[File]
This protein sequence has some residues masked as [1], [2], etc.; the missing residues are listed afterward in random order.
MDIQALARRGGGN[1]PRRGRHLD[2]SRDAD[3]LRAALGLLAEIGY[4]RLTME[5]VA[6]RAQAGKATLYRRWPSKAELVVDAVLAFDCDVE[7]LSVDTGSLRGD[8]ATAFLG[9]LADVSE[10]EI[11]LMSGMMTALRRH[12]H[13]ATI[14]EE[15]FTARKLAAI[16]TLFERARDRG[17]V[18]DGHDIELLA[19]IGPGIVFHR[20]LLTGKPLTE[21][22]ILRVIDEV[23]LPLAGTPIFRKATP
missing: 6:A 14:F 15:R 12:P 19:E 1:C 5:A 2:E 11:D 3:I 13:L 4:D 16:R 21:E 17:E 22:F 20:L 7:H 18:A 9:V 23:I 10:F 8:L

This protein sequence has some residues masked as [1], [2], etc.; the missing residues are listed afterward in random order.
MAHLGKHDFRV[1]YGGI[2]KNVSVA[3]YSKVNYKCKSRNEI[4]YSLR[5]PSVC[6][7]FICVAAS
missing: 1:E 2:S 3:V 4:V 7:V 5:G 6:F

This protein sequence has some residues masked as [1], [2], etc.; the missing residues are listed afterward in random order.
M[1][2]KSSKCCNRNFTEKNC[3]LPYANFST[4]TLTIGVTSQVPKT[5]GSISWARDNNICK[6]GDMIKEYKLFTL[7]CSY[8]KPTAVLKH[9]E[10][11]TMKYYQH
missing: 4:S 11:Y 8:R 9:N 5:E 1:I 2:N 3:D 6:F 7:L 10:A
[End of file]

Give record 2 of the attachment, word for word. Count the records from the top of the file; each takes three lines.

This protein sequence has some residues masked as [1], [2], etc.; the missing residues are listed afterward in random order.
MAHLGKHDFRV[1]YGGI[2]KNVSVA[3]YSKVNYKCKSRNEI[4]YSLR[5]PSVC[6][7]FICVAAS
missing: 1:E 2:S 3:V 4:V 7:V 5:G 6:F